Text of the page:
We are shooting a lacrosse game with two cameras, one for wide angle and one for close in action, different camera operators from different locations. The goal will be a short report 5 minutes our of an hour+ game. The cameras will film many clips during action, which will generate about 50 clips per camera. What is the best way to import. On import each cameras clips can be named differently to avoid confusion. Should they go into the same event or two separate events. The cameras won't be time synched, audio synching will possibly work. The cameras will have roughly the same "clock time".
My first attempt at multicam so any tips will be appreciated.
Same Event. Make sure to give each camera a name in the inspector. If there isn't a constant audio to sync to, then I'd avoid hitting stop/start on the record or you'll be doing a lot of manual sync work.
I agree with David, that you are better off letting both cameras run for the entire game. You can use a slate, clap your hands (If the cameras are close enough that they will both catch the audio) or a camera flash as a sync point when you start the cameras rolling. I think it will be easier to go through the hour of footage then it will be to sort and sync the 50 clips. You can make log notes during the game when something good happens so you know right where to go when you start editing.
If you don't run the camera's the entire game make sure your timecode is in Free run or time of day mode. You can still use one of the above sync methods for the multi-cam set up.
For a start - as a veteran of many multi cam shoots including sports, music performances, debates etc. I would say starting and stoping at will is a recipe for disaster - I can't think why you would want to do it as apart from anything else you are going to miss the action. But I'm sure you have your reasons.
Timecode of some description will save your life, and hours of time. There are a number of ways to do it if you don't have professional cameras with timecode input.
The simplest way is to film a clock when the cameras start rolling. You can download an app onto your iPhone called "Timecode Buddy" that will display timecode generated from the internal clock. If you have a timecode buddy wifi master, it sets up a wifi network and any phone with the app can read TC from the master - a quick shot of that at the start at least shows the offset.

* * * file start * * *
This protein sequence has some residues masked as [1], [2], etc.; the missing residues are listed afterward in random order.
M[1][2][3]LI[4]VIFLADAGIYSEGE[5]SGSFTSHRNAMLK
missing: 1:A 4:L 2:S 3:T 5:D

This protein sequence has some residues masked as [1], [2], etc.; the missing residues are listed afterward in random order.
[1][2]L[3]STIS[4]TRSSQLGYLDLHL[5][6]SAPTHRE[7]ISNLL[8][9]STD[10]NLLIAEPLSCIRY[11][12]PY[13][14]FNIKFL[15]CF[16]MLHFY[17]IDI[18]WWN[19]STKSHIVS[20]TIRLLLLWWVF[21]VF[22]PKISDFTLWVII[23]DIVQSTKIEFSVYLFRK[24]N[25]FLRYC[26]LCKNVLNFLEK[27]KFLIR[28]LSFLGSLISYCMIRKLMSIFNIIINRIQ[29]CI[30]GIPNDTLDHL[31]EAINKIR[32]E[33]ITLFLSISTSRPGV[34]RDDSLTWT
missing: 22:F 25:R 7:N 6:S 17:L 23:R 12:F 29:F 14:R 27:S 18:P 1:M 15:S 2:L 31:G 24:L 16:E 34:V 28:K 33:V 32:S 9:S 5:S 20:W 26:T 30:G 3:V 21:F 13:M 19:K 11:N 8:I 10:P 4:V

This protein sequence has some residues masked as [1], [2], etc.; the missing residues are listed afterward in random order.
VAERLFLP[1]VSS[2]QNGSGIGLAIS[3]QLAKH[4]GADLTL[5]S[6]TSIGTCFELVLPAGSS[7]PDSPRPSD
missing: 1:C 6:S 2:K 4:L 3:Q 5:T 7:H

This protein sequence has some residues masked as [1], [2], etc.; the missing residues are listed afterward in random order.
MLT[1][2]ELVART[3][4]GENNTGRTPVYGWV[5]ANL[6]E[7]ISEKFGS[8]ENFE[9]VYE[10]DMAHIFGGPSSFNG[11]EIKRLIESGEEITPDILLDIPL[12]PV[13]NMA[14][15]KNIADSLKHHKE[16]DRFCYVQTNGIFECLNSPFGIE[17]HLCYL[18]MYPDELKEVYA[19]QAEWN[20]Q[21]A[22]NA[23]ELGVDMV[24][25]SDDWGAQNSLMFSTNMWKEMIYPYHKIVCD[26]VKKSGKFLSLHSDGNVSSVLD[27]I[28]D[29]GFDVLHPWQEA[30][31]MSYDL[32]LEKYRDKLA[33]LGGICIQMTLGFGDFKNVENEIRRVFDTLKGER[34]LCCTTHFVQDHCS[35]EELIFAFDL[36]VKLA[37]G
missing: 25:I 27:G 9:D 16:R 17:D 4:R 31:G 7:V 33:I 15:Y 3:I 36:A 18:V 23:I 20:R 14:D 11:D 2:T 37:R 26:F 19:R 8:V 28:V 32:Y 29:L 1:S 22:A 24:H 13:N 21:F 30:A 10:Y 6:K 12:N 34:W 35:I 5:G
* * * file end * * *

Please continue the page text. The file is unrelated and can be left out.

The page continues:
The other option is use a timecode generator such as TC buddy or Lockit but feed it into an audio channel of the cameras - there is software that reads TC from the audio track. The other option is to use a radio mic TX and two RX's and feed the same audio (something like a song that lasts for the entire duration) and then use FCP X multicam to sync by audio. Crowd atmos probably won't work.
As for importing.. Import camera A into the event. Rename all camera A's clips and set a camera angle (1). Then apply a keyword such as logged to all the clips. Set the browser to show all clips without keywords. Import Camera B's clips to the same event, rename and label the angle. If you had more than one camera and were about to add more cameras you would now apply the keyword "logged" and repeat the process.
The crowd noise may not be good for getting the clips to auto sync, but if you were able to feed the same audio source into one channel of each camera, such as a play by play announcer, or a radio station, you could sync a number of clips automatically.
Otherwise, I agree with keeping the clips long. Perhaps one per quarter
Don't live your life in a secondary storyline.
Thanks for all the suggestions. I think the suggestion to do one quarter long clips might work fairly well. For these games, the camera men are often far apart since while one is filming from a high central position the second one may be down on the field. Maybe using multicam is over kill since unlike musician playing a song or a concert, the action is very much stop and go with many cuts where time is not truly conserved. In the end the goal is something like the short stories Sport Center puts together or even like the old NFL Films.
I am also thinking about using a primary and secondary story line.
Ill confess I've never watched a lacrosse game in my life so have no idea of the play.
But I honestly think having both cameras rolling all the time (as you say a clip per quater) synced in a multicam will give you far more options than realise in the edit.
As someone who's sat there editing multicams where a camera has decided to stop rolling (for tape or battery changes) it can be really frustrating. Switch the angles on in the viewer and cut away on the primary storyline.